DY:

I think… there are a lot of defining moments. When I started learning how to cook, I actually burned myself a lot, including hair and skin! Even up till now, I still get burnt quite a bit. But it’s part and parcel right?

There were also a few times where my aunt told me that my cooking’s good, so it’s nice to know when I’m making improvements. I think subsequently I also had customers coming to tell me things like “Hey you cook nicer than the chef at night”, so when customers come up to tell me these things I feel very heartened.

SC:

A question about your inspiration — was the modernised fare of zichar catered to the CBD crowd?

DY:

It catalysed when I first thought of doing lunch, and to move away from the night crowd that my aunty and family are so used to. At that point of time, my cousin was waiting for school, so we had a good 8 months to do R&D. I also put whatever I learnt at the cafe to good use — things like plating or using fancy ingredients.

There was a period of time where salad bowls were a thing so I thought — why not do a zichar bowl instead to see if it works. When I showed it to my grandaunt she didn’t (and still doesn’t) understand. She doesn’t get why we need to have an onsen egg, or fried garnish on top. The concept of fusion food was foreign to her. Maybe taste wise it isn’t different from zichar, but aesthetic wise, I thought it’d be more pleasing for the youth.

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SC:

Given how young you are, have there been moments where neighbors in the hawker centres would look down on you or give you weird looks?

DY:

Yes absolutely. The more common reactions from those who know me better would be them saying things like “you study so much why you come here to work!” or for others, it’s speculating that I didn’t study, which is why I ended up here.

But regardless of judgment, they’re actually very helpful. While they may not be as educated or well-spoken, they do their best for the community here. It’s almost like a kampong —  teaming up with stalls to do deliveries, or borrowing things from one another, for instance. This culture’s very different from the typical restaurant industry, where everyone’s fighting for a slice of the pie.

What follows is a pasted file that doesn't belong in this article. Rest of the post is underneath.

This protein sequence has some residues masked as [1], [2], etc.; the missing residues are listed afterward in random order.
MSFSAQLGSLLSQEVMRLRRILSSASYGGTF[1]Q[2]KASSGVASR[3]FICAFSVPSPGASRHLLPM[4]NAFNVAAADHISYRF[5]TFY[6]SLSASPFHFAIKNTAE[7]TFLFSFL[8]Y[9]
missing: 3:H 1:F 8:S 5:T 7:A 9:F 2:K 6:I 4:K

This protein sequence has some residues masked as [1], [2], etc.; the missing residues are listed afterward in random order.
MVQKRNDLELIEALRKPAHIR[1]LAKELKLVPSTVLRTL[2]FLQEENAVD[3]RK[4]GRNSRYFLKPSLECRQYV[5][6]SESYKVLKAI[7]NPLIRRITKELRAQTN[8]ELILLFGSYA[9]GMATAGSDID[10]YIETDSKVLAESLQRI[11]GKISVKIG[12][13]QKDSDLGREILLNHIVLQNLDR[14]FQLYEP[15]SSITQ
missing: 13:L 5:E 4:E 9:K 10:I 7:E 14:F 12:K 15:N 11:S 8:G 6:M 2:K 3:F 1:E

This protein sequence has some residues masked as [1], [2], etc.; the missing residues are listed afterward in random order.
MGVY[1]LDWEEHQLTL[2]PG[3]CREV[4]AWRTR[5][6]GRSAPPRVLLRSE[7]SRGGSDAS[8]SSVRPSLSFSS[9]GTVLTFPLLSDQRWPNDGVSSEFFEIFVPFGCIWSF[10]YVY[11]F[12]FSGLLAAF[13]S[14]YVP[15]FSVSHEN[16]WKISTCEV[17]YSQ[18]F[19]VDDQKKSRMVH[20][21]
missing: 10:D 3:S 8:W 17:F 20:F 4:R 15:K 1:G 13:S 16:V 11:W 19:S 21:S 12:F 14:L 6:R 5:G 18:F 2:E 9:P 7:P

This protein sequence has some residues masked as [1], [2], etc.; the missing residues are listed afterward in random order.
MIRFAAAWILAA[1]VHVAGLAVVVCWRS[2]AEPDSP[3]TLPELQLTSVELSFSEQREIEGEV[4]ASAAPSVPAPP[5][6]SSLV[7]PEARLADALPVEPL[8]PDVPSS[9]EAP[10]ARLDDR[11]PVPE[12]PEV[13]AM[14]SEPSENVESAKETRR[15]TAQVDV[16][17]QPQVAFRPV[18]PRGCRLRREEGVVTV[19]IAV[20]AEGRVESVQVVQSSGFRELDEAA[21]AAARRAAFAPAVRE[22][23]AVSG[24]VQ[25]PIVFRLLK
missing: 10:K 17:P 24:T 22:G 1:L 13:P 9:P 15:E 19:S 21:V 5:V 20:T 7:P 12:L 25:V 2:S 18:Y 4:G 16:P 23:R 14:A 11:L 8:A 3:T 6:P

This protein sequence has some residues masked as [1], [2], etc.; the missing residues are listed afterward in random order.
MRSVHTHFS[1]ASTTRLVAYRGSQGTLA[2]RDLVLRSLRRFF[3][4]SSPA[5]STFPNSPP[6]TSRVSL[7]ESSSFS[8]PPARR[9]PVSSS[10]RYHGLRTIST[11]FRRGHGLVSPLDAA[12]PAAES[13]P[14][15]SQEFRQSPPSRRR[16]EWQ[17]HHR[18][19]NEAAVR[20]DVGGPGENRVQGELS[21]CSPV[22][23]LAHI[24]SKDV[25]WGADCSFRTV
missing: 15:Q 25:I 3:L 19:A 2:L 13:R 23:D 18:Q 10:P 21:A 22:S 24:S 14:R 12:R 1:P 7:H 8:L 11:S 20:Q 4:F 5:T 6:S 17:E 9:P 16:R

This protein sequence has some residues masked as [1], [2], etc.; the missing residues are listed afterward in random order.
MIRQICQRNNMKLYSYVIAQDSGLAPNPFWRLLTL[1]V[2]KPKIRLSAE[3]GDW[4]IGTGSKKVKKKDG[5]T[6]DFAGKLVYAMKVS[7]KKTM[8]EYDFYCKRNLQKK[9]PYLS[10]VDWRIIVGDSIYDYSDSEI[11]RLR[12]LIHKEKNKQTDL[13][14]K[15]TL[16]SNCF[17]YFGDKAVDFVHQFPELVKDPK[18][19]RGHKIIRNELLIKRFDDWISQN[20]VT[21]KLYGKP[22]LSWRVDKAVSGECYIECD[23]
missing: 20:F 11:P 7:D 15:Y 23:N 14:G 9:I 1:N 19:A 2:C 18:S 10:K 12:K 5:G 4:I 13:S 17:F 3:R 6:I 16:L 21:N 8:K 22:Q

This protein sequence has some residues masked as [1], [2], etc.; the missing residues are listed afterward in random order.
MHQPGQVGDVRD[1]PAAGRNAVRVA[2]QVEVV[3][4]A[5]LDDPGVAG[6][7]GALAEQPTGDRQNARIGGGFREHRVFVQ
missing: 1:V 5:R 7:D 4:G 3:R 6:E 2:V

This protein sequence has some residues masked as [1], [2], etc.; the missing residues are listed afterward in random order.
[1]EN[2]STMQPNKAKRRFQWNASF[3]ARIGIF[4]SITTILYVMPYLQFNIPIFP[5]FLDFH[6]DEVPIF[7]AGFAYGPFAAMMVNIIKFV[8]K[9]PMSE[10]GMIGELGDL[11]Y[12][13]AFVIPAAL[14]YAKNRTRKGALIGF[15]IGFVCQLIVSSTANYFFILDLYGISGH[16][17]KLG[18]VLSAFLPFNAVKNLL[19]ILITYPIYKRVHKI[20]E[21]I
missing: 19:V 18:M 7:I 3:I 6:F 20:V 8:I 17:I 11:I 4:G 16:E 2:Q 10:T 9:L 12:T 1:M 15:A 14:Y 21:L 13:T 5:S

SC:

You mentioned if you weren’t doing this you’d still be doing something that’s related to F&B right?

DY:

I actually enjoy cooking, but I also enjoy marketing, and also photography.

SC:

So you kinda wanna be your own boss?

DY:

Yeah, I mean, it’s technically what I’m doing right now!

SC:

In your ideal world, what type of business would you like to run?

DY:

Definitely running a food truck and driving around the world. I think zichar could have a market! When I was in New Zealand, I was staying with someone who owns a food truck, so I got to be part of the action for some parts.

Especially since Asian food is pretty hyped up overseas, there is probably a good market space! But of course, locally, I sometimes think to myself that hawker centres are quite similar to food trucks in terms of the low cost, lean operations and high customer interaction rate. So maybe next time… a hawker stall designed to look like a food truck? (laughs)

SC:

5 years from now, do you see yourself doing this?

DY:

Ideal plan would be to marry a rich guy and live in a mansion…. (laughs) but jokes aside, I don’t see myself leaving the F&B industry in the next 5 or 10 years. But if I’m still working in a hawker stall, then perhaps less of the hands-on element. I would wanna take the back seat in terms of operations and try to take on a more business management role and finding ways to grow the business. But the thing about zichar is also that every chef’s cooking is different. It’s not like I can put in place SOPs. So this is something I am trying to work on.

SC:

Do you feel like the hawker life has changed you?

DY:

Yes for sure! I treasure my own time more, as well as time spent with family and friends. It has taught me to be mindful of who I spend time with as well, especially when it comes to friends. So yes it’s been a lot of me prioritising my time for important things.

SC:

Do you have any parting words for budding entrepreneurs?

DY:

I think it’s very cliché, but passion is very important. You cannot simply go in with the mentality that “young hawkers are trending now, so I’m going to do that” — you’ll end up crashing and burning, fast. And I think you have to be doing something you’re comfortable with. If I wasn’t as fortunate to have the support from my family and start off here, it would be very difficult for me to be where I am today.

And I also feel like I’m very lucky, because everything kinda fell into place for me — I studied marketing and it has been useful here. I spent time clearing dishes and waiting on tables in a cafe and here I am! I guess all my experiences led me to where I am today.

You must really have passion for this industry. If your goal is to be rich, then you’re going to die. This is hard work, and hours are crazy. You’re better off getting your money elsewhere.

Don’t be afraid of getting your hands dirty, or toiling for hours, days on end. It’s hard work. but so gratifying at the end of the day. Maybe people also want to get a space here because they think the rental is cheaper and it’s easier to manage, but I think if you don’t sell enough, then it isn’t as sustainable. And if you cannot work 14-18 hours a day then it might not be feasible.

Conclusion

Whether you choose to take a leaf out of her book or decide to use her learnings to guide you on your journey through adulthood, inspiration comes in different forms, and impacts us in all sorts of ways. For now, why not head over to Tang Kay Kee to get some grub!

Address:

Tang Kay Kee Fish Head Bee Hoon

#01-70, 531A Upper Cross St, Hong Lim Food Centre, 051531

Opening Hours:

Mon – Fri: 1130AM to 3PM, 5PM to 10PM

Sat & Sun: 5PM to 10PM

Watch this space for more from the JumpStarter Series!

This article is brought to you by Standard Chartered Bank (Singapore) Limited. All information provided is for informational purposes only.